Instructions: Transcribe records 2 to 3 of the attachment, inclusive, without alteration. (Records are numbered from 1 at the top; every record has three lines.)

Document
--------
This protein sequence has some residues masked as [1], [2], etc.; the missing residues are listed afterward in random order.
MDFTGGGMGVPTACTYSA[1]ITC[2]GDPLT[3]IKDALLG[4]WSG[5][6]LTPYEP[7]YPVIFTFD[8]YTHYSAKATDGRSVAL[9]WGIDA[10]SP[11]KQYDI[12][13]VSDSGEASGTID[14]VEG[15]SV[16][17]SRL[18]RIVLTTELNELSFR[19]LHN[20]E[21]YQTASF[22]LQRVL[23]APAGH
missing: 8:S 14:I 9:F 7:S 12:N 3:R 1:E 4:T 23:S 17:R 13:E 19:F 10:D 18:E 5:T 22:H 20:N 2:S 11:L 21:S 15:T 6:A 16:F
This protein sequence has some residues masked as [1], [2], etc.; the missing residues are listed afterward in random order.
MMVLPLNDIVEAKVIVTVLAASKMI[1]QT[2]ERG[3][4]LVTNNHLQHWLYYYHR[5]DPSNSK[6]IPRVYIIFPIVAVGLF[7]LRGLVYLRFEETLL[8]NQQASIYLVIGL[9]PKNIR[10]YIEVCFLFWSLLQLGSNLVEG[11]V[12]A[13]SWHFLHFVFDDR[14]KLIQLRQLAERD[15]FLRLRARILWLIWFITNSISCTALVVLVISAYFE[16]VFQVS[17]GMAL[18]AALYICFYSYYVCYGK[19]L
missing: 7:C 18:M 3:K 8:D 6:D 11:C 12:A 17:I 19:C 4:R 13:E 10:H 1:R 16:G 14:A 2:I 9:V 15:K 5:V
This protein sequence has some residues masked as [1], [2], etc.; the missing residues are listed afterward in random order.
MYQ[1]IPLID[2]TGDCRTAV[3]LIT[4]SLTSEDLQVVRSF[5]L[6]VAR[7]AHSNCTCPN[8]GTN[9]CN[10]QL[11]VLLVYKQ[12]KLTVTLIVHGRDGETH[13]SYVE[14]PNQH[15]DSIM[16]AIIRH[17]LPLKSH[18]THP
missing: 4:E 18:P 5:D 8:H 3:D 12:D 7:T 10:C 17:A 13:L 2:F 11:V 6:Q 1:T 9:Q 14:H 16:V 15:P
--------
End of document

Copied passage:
This protein sequence has some residues masked as [1], [2], etc.; the missing residues are listed afterward in random order.
MMVLPLNDIVEAKVIVTVLAASKMI[1]QT[2]ERG[3][4]LVTNNHLQHWLYYYHR[5]DPSNSK[6]IPRVYIIFPIVAVGLF[7]LRGLVYLRFEETLL[8]NQQASIYLVIGL[9]PKNIR[10]YIEVCFLFWSLLQLGSNLVEG[11]V[12]A[13]SWHFLHFVFDDR[14]KLIQLRQLAERD[15]FLRLRARILWLIWFITNSISCTALVVLVISAYFE[16]VFQVS[17]GMAL[18]AALYICFYSYYVCYGK[19]L
missing: 7:C 18:M 3:K 8:D 6:D 11:C 12:A 17:I 19:C 4:R 13:E 10:H 1:R 16:G 14:A 2:I 9:V 15:K 5:V
This protein sequence has some residues masked as [1], [2], etc.; the missing residues are listed afterward in random order.
MYQ[1]IPLID[2]TGDCRTAV[3]LIT[4]SLTSEDLQVVRSF[5]L[6]VAR[7]AHSNCTCPN[8]GTN[9]CN[10]QL[11]VLLVYKQ[12]KLTVTLIVHGRDGETH[13]SYVE[14]PNQH[15]DSIM[16]AIIRH[17]LPLKSH[18]THP
missing: 4:E 18:P 5:D 8:H 3:D 12:D 7:T 10:C 17:A 13:L 2:F 11:V 6:Q 1:T 9:Q 14:H 16:V 15:P